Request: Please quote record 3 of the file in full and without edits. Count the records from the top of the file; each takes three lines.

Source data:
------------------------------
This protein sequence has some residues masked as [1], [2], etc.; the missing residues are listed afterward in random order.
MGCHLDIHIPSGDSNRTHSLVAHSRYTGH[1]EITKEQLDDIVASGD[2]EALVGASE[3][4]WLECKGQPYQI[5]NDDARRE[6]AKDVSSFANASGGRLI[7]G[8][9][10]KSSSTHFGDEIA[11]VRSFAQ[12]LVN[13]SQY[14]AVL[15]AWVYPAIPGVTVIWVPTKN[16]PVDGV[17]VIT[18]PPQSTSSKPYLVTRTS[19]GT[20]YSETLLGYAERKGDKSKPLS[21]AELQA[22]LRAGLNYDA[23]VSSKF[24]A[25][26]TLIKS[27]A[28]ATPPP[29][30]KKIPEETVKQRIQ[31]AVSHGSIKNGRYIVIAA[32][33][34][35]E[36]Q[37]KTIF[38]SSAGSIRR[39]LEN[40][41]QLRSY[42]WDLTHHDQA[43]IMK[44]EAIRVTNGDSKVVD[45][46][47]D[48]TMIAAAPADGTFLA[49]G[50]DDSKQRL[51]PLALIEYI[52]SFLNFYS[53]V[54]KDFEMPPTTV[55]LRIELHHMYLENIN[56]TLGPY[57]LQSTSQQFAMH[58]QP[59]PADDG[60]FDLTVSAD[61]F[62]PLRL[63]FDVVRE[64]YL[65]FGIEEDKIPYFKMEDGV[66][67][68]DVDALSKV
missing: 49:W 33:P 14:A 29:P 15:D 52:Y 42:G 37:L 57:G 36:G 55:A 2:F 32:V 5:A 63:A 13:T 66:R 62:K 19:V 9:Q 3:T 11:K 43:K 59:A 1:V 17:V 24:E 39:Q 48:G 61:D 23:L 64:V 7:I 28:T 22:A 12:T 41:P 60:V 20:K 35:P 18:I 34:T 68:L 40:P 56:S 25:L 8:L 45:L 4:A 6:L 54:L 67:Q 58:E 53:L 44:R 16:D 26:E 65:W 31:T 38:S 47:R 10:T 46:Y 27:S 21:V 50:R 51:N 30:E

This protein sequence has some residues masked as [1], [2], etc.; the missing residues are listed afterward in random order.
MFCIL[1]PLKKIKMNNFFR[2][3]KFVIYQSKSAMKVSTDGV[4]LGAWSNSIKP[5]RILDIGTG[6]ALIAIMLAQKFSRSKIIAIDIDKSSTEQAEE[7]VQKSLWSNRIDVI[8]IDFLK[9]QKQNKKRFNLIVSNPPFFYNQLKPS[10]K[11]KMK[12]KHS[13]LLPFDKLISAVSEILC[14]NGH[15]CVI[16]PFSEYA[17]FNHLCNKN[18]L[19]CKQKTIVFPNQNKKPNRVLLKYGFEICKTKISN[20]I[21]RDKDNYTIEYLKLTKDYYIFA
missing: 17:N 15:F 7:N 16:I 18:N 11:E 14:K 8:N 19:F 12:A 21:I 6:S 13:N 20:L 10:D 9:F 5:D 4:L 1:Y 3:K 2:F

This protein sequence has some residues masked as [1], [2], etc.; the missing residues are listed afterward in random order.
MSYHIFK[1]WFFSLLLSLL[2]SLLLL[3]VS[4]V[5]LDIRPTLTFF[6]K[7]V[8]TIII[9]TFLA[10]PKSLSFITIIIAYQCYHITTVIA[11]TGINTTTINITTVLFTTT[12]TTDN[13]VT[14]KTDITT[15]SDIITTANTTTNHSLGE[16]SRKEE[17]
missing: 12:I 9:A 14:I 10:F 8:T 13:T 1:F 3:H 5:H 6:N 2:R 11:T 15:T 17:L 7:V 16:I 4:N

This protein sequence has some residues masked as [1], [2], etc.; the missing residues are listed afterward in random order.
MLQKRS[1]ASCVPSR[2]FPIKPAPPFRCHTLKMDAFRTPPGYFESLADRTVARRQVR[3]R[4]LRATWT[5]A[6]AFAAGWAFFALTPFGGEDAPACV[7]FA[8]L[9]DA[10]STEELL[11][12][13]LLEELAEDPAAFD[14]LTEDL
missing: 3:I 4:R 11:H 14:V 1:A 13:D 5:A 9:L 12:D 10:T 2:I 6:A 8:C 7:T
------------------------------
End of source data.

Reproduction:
This protein sequence has some residues masked as [1], [2], etc.; the missing residues are listed afterward in random order.
MSYHIFK[1]WFFSLLLSLL[2]SLLLL[3]VS[4]V[5]LDIRPTLTFF[6]K[7]V[8]TIII[9]TFLA[10]PKSLSFITIIIAYQCYHITTVIA[11]TGINTTTINITTVLFTTT[12]TTDN[13]VT[14]KTDITT[15]SDIITTANTTTNHSLGE[16]SRKEE[17]
missing: 12:I 9:A 14:I 10:F 8:T 13:T 1:F 3:H 5:H 6:N 2:R 11:T 15:T 17:L 7:V 16:I 4:N